True self defense involves preparation in order to minimize the possibility of an attack to begin with. Many attack victims became victims not because they did not know how to defend themselves but because they had no idea how to identify a dangerous situation. Through hard work, dedication, effort, and desire a practitioner can gain enough knowledge to greatly improve his chances and overcome his odds of becoming a victim.
Students today parrot the techniques they are taught simply because that is what they are told to do but often do not have a proper understanding of how or why a technique is used or why it is effective. Part of the reason for this confusion is because students are expected to practice their techniques in the air or while looking in the mirror.
Working with a partner in a controlled situation, on the other hand, gives practitioners the ability to get a feel for how a technique really works. They begin to understand why things work as well as the proper targets for each strike. They are no longer simply going through the motions without any idea of how their techniques would apply in real life situations. Watching the instructor and his assistant demonstrate will only provide a limited amount of insight into the mechanics of any given technique.
Every style or organization claims to have the most effective system of self defense. Each of these systems is effective in its own way because it teaches self defense against known attacks or grabs. Despite its level of effectiveness, the more complex the system of self defense the less likely it is to actually work when you need it most. No matter how effective or simple a system may seem there is always the chance for an unexpected problem or barrier. This is why martial arts practitioners must learn to "expect the unexpected."
The truth is that most self defense systems only lay a good foundation for self defense. Because unexpected problems may arise, some techniques may work and others may not. This is why it is important to learn to improvise, so that if you run into a strange situation you will not reach for a set series of techniques that are suddenly no longer effective. The main reason this occurs is because as a person’s adrenaline rises his fine motor skills begin to fail and he can no longer draw on the fancy martial self defense techniques he has spent so much time practicing.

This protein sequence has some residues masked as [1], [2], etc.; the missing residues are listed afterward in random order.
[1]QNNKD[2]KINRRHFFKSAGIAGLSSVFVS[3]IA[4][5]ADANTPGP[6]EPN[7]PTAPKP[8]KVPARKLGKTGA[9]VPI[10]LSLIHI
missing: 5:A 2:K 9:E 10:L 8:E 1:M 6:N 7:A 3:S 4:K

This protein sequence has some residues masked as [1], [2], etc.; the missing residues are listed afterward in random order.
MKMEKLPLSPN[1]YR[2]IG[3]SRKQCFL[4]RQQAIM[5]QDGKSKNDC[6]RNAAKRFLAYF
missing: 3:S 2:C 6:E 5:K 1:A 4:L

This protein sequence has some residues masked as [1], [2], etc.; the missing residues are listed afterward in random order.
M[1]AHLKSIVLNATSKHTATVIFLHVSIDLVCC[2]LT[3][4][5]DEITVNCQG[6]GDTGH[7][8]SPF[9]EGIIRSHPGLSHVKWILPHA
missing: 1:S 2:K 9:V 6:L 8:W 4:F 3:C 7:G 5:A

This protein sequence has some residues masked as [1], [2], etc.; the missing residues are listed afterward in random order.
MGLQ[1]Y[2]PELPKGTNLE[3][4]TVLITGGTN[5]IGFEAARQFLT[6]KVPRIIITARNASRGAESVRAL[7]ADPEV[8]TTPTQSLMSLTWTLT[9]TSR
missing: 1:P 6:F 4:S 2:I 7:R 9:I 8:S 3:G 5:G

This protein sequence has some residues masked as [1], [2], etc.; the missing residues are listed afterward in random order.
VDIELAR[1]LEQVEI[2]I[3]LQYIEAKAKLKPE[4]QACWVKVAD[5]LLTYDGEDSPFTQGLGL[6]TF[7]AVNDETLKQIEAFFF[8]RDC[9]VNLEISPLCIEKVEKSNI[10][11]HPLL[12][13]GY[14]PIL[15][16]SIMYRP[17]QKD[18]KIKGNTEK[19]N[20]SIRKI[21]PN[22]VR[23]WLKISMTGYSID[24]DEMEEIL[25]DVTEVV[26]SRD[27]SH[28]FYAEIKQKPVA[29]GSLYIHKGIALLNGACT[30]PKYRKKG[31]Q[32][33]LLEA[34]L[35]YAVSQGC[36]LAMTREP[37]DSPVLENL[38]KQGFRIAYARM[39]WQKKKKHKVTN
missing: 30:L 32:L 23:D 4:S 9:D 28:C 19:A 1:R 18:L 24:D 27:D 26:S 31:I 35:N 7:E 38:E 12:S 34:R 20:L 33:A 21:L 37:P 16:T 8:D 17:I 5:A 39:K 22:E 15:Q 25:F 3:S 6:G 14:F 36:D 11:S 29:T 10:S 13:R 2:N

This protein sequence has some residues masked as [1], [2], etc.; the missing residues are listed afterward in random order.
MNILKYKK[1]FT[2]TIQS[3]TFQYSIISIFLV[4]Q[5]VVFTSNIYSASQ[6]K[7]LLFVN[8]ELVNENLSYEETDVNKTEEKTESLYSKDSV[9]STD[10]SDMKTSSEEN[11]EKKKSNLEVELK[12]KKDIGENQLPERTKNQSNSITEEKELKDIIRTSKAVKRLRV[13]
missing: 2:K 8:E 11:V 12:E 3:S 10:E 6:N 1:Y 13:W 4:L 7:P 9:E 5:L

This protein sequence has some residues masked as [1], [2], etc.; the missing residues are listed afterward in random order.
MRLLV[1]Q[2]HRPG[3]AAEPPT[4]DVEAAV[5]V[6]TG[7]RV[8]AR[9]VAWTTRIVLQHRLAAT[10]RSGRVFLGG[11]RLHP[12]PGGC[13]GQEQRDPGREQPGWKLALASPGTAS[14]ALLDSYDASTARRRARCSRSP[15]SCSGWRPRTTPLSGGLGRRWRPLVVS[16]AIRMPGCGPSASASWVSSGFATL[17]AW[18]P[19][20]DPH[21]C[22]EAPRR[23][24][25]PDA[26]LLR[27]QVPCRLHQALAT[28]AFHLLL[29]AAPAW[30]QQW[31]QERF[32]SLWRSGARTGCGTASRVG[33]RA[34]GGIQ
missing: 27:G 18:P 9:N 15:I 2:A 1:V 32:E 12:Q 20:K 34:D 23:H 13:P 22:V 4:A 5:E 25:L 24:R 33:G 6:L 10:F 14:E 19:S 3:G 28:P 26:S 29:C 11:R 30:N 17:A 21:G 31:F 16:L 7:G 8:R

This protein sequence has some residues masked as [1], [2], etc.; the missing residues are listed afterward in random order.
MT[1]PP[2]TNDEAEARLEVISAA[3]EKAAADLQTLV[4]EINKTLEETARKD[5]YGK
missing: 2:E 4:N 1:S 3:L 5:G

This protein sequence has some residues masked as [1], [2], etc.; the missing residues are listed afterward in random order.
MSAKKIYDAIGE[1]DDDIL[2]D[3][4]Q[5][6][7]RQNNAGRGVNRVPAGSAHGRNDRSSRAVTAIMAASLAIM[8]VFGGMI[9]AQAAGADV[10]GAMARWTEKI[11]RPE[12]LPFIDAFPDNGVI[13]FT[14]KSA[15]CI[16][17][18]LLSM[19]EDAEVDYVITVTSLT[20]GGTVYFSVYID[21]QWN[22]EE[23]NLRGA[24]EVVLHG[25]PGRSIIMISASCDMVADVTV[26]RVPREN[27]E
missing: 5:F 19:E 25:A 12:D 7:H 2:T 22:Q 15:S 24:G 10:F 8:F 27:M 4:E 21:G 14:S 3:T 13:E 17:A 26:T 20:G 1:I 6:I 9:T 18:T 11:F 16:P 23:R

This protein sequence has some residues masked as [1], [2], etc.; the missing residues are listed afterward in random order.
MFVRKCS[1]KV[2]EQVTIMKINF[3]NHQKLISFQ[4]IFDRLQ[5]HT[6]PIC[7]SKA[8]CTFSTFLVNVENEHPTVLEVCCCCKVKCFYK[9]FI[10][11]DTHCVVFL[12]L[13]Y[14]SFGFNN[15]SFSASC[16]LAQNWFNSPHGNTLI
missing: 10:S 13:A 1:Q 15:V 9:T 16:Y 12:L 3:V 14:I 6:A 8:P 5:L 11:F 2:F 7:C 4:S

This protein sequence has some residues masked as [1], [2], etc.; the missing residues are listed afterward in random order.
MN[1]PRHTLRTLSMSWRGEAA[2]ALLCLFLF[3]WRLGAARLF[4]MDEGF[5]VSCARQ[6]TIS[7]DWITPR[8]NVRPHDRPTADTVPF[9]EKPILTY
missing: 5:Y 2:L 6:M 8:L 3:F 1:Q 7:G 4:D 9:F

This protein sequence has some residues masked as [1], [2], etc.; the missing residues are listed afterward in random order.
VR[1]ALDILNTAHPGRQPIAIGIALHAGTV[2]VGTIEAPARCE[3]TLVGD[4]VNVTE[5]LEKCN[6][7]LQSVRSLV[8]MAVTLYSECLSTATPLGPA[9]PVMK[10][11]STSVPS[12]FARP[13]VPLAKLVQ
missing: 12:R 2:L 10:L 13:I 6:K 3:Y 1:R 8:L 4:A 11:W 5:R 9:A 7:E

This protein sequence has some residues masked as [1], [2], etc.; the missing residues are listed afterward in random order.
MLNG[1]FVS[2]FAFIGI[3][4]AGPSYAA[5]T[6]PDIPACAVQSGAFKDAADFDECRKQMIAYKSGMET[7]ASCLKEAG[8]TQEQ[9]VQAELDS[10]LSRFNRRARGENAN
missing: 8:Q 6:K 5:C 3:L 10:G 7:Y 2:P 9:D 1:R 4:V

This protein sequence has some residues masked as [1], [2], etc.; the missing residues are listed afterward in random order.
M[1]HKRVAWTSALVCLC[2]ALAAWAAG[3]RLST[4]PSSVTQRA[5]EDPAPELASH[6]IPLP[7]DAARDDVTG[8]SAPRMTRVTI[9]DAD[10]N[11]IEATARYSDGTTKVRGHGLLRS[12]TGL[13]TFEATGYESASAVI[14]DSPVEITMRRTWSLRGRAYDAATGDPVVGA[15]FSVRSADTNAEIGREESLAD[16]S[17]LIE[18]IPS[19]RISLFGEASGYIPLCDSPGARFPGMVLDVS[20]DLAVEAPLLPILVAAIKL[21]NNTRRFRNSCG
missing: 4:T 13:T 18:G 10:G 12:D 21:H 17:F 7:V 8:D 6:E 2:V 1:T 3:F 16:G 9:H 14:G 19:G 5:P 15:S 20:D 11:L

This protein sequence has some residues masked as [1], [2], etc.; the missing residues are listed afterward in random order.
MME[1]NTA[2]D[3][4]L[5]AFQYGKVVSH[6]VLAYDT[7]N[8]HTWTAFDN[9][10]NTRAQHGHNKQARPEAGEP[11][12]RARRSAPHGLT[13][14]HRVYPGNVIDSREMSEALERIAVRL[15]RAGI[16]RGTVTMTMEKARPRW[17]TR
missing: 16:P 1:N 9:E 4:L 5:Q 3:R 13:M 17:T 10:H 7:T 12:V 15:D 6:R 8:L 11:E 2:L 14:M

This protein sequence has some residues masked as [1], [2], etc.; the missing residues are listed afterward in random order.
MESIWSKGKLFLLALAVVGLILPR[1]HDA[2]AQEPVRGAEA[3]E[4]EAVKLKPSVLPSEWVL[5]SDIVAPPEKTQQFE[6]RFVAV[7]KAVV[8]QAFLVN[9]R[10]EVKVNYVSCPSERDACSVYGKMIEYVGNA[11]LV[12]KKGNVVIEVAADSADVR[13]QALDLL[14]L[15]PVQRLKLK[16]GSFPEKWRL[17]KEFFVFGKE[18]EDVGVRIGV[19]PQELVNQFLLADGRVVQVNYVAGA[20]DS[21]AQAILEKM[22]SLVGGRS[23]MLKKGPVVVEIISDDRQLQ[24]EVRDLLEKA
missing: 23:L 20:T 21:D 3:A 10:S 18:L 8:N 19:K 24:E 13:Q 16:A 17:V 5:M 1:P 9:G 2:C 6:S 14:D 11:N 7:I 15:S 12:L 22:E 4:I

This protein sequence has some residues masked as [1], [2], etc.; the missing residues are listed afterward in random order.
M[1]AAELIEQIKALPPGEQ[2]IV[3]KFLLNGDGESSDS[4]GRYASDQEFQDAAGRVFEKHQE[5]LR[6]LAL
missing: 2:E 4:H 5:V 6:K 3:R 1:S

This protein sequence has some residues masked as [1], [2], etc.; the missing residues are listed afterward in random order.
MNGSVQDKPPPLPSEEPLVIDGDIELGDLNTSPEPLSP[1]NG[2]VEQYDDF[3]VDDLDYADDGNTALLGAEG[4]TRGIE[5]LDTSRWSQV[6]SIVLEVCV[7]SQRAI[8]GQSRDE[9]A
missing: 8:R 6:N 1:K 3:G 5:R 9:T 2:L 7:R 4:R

Sparring or Free Fighting
Sparring allows students to free associate techniques with one another in a controlled environment. The goal is for students not to fight but to practice defending themselves in an improvised and monitored situation. In this area of training we teach students how to flow freely in a controlled environment so that they can experiment with the skills they’ve learned even if they aren’t necessarily the most street practical.
In this day and age, safety in training is an absolute MUST and, therefore, protective gear is worn at all times. Whereas I completely agree with the need for safety at all times I do believe that some types of gear actually restrict movement. This restriction, on the other hand, should not affect the way a student learns or his ability to protect himself in the street.
The truth of the matter is that a student can become injured with or without safety equipment. In a real life self defense situation the same risk of injury will be present. In order to effectively defend yourself in real life you must be prepared to take these risks. Are you prepared enough to be able to defend yourself?
The practice of breaking wood teaches students to concentrate while focusing their minds on correctly targeting a technique. Breaking is usually seen during promotional tests, demonstrations or at tournaments. Breaking also helps students break through the mental barriers that limit their achievements, thus improving self confidence.
The art of breaking is based purely on power rather than physical strength. It is controversial as to the physical components that make up power. Thanks to a very wise master of the arts I have found that speed, balance, weight, accuracy, and alignment are the components needed for true power. Anyone who can incorporate the proper mental and physical attributes of power can break a board.
Breaking a single piece of wood is easy enough that even a child can do it but even a child must have a "yes I can" attitude, proper technique, and proper application of power. As you advance in your training you will learn how to apply these principles in a more controlled manner. This is generally why you see black belts and other high degree students breaking larger stacks of wood, bricks, blocks of ice, baseball bats, and other strange pieces. In this area of the martial arts you’ll find that physical size does not matter as much as the amount of mental and physical power you apply to your techniques.
So are you getting a real martial arts education? If not than you may need to make a change. Your life is real and your martial arts education should be, too.
This article completed with:
Consultation by: Grandmaster F.G. Blair, 8th Dan Black Belt, Tae Kwon Do Moo Duk Kwan Association, USA
Revisions and editing by: Deborah Dera